In Descartes; A Collection of Critical Essays, I published a bibliography of works in English relating to Descartes. This is a Supplement to that bibliography and contains references to works in English that have appeared since 1966 through 1975 or that inadvertently were not included in the original bibliography. The Supplement is in three parts: Translations and Reference Works, Books, and Articles. In, I have also included chapters of books that can be read independently and that may be of interest (...) to students of Descartes. There were of course borderline cases in which I had to decide whether an article contained enough material about Descartes to be included in the bibliography. On the whole, I believe I have followed a rather liberal policy in making these decisions. (shrink)
In my critique of professor mandelbaum's "the historiography of the history of philosophy," i raise three queries. the first is about a "methodological" question, roughly, "what is to count as philosophy?" the second concerns a part of the central thesis, namely, that (for the most part) a major philosopher's "primary beliefs" do not derive from his criticism of other philosophers. third, i raise some questions which appear to lie behind mandelbaum's proposal regarding what is to count as history of philosophy. (...) my conclusion is that his proposal is both ill-founded and excessively restrictive. (shrink)
This book brings together Spinoza's fundamental philosophical thinking with his conclusions about God and religion. Spinoza was born a Jew but chose to live outside any religious community. He was deeply engaged both in traditional Hebrew learning and in contemporary physical science. He emerges not as a rationalist precursor of the Enlightenment but as a thinker of the highest importance in his own right, both in philosophy and in religion.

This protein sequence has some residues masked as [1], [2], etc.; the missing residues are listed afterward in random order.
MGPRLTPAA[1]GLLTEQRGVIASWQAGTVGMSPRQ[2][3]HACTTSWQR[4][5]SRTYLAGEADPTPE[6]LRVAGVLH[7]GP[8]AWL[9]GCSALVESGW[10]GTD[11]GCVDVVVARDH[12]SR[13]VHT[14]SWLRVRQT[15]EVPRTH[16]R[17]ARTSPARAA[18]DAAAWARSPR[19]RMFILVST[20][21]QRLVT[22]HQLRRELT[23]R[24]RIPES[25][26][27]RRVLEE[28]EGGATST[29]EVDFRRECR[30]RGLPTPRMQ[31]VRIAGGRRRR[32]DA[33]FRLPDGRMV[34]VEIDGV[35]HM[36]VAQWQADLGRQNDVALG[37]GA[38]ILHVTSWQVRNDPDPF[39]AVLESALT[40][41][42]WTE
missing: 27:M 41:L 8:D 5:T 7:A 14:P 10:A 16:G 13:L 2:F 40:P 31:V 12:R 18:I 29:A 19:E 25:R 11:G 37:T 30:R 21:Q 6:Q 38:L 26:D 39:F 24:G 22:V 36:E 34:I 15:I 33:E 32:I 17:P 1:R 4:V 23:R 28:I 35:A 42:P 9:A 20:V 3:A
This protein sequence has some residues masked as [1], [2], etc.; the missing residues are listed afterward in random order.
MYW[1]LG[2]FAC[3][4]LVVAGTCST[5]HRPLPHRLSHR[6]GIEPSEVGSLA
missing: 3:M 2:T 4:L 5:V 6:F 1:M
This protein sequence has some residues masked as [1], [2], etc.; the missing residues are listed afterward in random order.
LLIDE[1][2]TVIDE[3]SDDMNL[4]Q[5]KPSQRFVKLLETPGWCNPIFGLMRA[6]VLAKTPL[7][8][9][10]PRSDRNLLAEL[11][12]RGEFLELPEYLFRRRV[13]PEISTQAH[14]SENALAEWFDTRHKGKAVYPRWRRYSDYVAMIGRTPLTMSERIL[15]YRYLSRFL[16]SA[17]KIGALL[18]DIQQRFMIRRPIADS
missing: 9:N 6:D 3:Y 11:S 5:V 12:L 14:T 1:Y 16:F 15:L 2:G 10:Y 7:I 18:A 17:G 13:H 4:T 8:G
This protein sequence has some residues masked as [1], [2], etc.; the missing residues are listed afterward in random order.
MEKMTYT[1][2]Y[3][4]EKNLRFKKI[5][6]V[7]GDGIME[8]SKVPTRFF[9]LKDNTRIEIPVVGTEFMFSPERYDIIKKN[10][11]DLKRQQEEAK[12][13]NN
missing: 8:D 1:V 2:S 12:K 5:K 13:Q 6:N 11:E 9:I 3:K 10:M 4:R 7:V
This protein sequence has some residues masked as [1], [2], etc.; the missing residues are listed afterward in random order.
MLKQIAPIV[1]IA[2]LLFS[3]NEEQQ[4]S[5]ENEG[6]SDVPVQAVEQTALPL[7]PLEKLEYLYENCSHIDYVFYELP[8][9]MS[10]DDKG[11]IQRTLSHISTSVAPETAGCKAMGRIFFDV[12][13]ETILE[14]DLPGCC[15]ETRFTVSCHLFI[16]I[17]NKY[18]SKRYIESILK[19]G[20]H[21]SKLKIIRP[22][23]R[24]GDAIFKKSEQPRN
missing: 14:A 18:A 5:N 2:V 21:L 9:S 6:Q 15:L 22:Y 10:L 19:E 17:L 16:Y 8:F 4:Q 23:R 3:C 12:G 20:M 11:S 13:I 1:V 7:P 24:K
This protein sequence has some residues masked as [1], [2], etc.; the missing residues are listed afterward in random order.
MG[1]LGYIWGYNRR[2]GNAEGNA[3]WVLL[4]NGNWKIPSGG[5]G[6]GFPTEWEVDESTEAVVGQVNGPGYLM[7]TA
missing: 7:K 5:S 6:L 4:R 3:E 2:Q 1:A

COMPARING E M CURLEY'S "DESCARTES AGAINST THE SKEPTICS" AND MARGARET DAULER WILSON'S "DESCARTES", I POINT OUT A SEEMING INCOMPATIBILITY BETWEEN THE CENTRAL THESES OF THE TWO BOOKS AND AN UNCLARITY IN THE DEVELOPMENT OF THE CENTRAL THESIS IN EACH BOOK. MORE PARTICULARLY, I EXAMINE AND CRITICIZE TWO OF PROFESSOR CURLEY'S "RECONSTRUCTIONS" OF ARGUMENTS IN THE "MEDITATIONS": THE ARGUMENT FROM DREAMING IN MEDITATION I AND THE ONTOLOGICAL PROOF IN MEDITATION V. IN PROFESSOR WILSON'S BOOK, I RAISE QUESTIONS ABOUT HER INTERPRETATION OF (...) THE PASSAGES ABOUT THE WAX IN MEDITATION II AND THE ATTRIBUTION TO DESCARTES OF A "NON-PLATONIC" THEORY OF MATHEMATICS ON THE BASIS OF PASSAGES IN MEDITATIONS V AND VI. (shrink)